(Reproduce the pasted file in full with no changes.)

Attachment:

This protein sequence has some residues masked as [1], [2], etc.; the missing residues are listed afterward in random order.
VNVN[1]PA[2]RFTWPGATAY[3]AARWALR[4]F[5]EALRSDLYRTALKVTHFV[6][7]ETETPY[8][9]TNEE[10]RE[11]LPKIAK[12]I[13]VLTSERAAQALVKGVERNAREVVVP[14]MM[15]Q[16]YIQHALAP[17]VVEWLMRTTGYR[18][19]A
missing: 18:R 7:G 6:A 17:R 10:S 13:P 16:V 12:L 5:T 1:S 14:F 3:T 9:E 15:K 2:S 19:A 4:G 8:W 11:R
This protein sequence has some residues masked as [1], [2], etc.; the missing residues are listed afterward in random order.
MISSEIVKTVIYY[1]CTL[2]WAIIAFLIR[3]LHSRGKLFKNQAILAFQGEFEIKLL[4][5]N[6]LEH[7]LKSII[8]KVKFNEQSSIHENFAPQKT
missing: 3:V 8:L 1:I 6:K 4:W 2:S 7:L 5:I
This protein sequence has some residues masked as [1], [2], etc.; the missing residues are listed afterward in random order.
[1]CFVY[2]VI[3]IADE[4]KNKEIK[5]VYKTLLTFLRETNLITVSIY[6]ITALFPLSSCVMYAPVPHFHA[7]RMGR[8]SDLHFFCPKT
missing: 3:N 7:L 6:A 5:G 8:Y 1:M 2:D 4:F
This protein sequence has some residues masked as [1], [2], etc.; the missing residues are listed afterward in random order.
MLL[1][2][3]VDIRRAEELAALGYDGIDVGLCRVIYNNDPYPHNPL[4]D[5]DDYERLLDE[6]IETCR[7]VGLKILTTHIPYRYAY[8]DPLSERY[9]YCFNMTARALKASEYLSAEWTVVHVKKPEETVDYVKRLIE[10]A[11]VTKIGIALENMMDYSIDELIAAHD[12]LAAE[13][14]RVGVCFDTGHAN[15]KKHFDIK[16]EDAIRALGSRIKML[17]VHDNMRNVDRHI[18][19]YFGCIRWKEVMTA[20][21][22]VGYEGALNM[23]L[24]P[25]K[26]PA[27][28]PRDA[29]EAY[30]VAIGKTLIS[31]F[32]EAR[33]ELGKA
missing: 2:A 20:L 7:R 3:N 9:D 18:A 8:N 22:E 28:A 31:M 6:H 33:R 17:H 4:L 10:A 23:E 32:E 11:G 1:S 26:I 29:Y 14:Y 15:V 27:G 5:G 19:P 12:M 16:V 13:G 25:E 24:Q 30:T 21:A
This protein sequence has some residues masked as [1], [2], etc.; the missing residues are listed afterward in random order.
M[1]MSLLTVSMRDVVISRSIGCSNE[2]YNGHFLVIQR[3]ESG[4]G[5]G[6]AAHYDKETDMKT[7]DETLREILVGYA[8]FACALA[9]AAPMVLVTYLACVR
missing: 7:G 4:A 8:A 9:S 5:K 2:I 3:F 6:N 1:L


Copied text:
This protein sequence has some residues masked as [1], [2], etc.; the missing residues are listed afterward in random order.
VNVN[1]PA[2]RFTWPGATAY[3]AARWALR[4]F[5]EALRSDLYRTALKVTHFV[6][7]ETETPY[8][9]TNEE[10]RE[11]LPKIAK[12]I[13]VLTSERAAQALVKGVERNAREVVVP[14]MM[15]Q[16]YIQHALAP[17]VVEWLMRTTGYR[18][19]A
missing: 18:R 7:G 6:A 17:R 10:S 13:P 16:V 12:L 5:T 1:S 14:F 3:T 9:E 15:K 2:S 19:A 4:G 8:W 11:R
This protein sequence has some residues masked as [1], [2], etc.; the missing residues are listed afterward in random order.
MISSEIVKTVIYY[1]CTL[2]WAIIAFLIR[3]LHSRGKLFKNQAILAFQGEFEIKLL[4][5]N[6]LEH[7]LKSII[8]KVKFNEQSSIHENFAPQKT
missing: 3:V 8:L 1:I 6:K 4:W 2:S 7:L 5:I
This protein sequence has some residues masked as [1], [2], etc.; the missing residues are listed afterward in random order.
[1]CFVY[2]VI[3]IADE[4]KNKEIK[5]VYKTLLTFLRETNLITVSIY[6]ITALFPLSSCVMYAPVPHFHA[7]RMGR[8]SDLHFFCPKT
missing: 3:N 7:L 6:A 5:G 8:Y 1:M 2:D 4:F
This protein sequence has some residues masked as [1], [2], etc.; the missing residues are listed afterward in random order.
MLL[1][2][3]VDIRRAEELAALGYDGIDVGLCRVIYNNDPYPHNPL[4]D[5]DDYERLLDE[6]IETCR[7]VGLKILTTHIPYRYAY[8]DPLSERY[9]YCFNMTARALKASEYLSAEWTVVHVKKPEETVDYVKRLIE[10]A[11]VTKIGIALENMMDYSIDELIAAHD[12]LAAE[13][14]RVGVCFDTGHAN[15]KKHFDIK[16]EDAIRALGSRIKML[17]VHDNMRNVDRHI[18][19]YFGCIRWKEVMTA[20][21][22]VGYEGALNM[23]L[24]P[25]K[26]PA[27][28]PRDA[29]EAY[30]VAIGKTLIS[31]F[32]EAR[33]ELGKA
missing: 2:A 20:L 7:R 3:N 9:D 18:A 8:N 22:E 28:A 31:M 6:H 33:R 17:H 4:L 10:A 23:E 32:E 11:G 1:S 26:I 29:Y 14:Y 15:V 27:G 5:G 19:P 12:M 16:V 13:G 25:E 24:Q 30:T 21:A
This protein sequence has some residues masked as [1], [2], etc.; the missing residues are listed afterward in random order.
M[1]MSLLTVSMRDVVISRSIGCSNE[2]YNGHFLVIQR[3]ESG[4]G[5]G[6]AAHYDKETDMKT[7]DETLREILVGYA[8]FACALA[9]AAPMVLVTYLACVR
missing: 7:G 4:A 8:A 9:S 5:K 2:I 3:F 6:N 1:L